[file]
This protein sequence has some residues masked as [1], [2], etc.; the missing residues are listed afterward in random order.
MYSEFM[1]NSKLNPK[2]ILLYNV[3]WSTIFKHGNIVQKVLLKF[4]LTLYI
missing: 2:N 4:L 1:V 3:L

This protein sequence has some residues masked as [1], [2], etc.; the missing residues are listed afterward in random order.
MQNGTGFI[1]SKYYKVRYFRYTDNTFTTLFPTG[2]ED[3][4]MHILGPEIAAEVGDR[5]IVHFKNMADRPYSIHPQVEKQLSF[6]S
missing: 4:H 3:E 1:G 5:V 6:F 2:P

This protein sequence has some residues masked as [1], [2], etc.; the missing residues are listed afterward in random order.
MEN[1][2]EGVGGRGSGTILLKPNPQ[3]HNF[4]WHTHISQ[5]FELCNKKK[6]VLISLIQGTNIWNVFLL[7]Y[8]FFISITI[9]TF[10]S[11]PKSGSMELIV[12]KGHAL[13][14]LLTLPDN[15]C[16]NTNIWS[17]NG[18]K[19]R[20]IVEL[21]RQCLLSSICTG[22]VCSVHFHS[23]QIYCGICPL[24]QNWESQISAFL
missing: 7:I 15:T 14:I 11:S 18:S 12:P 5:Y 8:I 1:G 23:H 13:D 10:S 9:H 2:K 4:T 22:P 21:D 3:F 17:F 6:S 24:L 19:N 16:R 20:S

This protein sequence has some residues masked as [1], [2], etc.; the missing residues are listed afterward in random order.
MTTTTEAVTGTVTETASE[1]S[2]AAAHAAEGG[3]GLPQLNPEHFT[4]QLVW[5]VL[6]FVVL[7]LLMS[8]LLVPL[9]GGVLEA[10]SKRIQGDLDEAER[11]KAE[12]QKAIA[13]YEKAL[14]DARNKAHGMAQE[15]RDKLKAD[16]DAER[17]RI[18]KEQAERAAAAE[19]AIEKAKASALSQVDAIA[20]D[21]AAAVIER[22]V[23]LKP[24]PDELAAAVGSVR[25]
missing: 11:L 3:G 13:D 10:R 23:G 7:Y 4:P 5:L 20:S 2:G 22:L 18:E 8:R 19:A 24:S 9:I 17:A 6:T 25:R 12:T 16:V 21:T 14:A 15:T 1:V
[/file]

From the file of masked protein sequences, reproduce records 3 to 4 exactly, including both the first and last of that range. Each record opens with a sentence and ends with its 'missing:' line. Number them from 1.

This protein sequence has some residues masked as [1], [2], etc.; the missing residues are listed afterward in random order.
MEN[1][2]EGVGGRGSGTILLKPNPQ[3]HNF[4]WHTHISQ[5]FELCNKKK[6]VLISLIQGTNIWNVFLL[7]Y[8]FFISITI[9]TF[10]S[11]PKSGSMELIV[12]KGHAL[13][14]LLTLPDN[15]C[16]NTNIWS[17]NG[18]K[19]R[20]IVEL[21]RQCLLSSICTG[22]VCSVHFHS[23]QIYCGICPL[24]QNWESQISAFL
missing: 7:I 15:T 14:I 11:S 18:S 12:P 5:Y 8:I 1:G 23:H 13:D 10:S 9:H 2:K 4:T 22:P 21:D 3:F 17:F 6:S 24:L 19:N 16:R 20:S

This protein sequence has some residues masked as [1], [2], etc.; the missing residues are listed afterward in random order.
MTTTTEAVTGTVTETASE[1]S[2]AAAHAAEGG[3]GLPQLNPEHFT[4]QLVW[5]VL[6]FVVL[7]LLMS[8]LLVPL[9]GGVLEA[10]SKRIQGDLDEAER[11]KAE[12]QKAIA[13]YEKAL[14]DARNKAHGMAQE[15]RDKLKAD[16]DAER[17]RI[18]KEQAERAAAAE[19]AIEKAKASALSQVDAIA[20]D[21]AAAVIER[22]V[23]LKP[24]PDELAAAVGSVR[25]
missing: 11:L 3:G 13:D 10:R 23:G 7:Y 4:P 5:L 20:S 2:G 22:L 18:E 8:R 19:A 24:S 9:I 17:A 6:T 25:R 12:T 16:V 21:T 14:A 15:T 1:V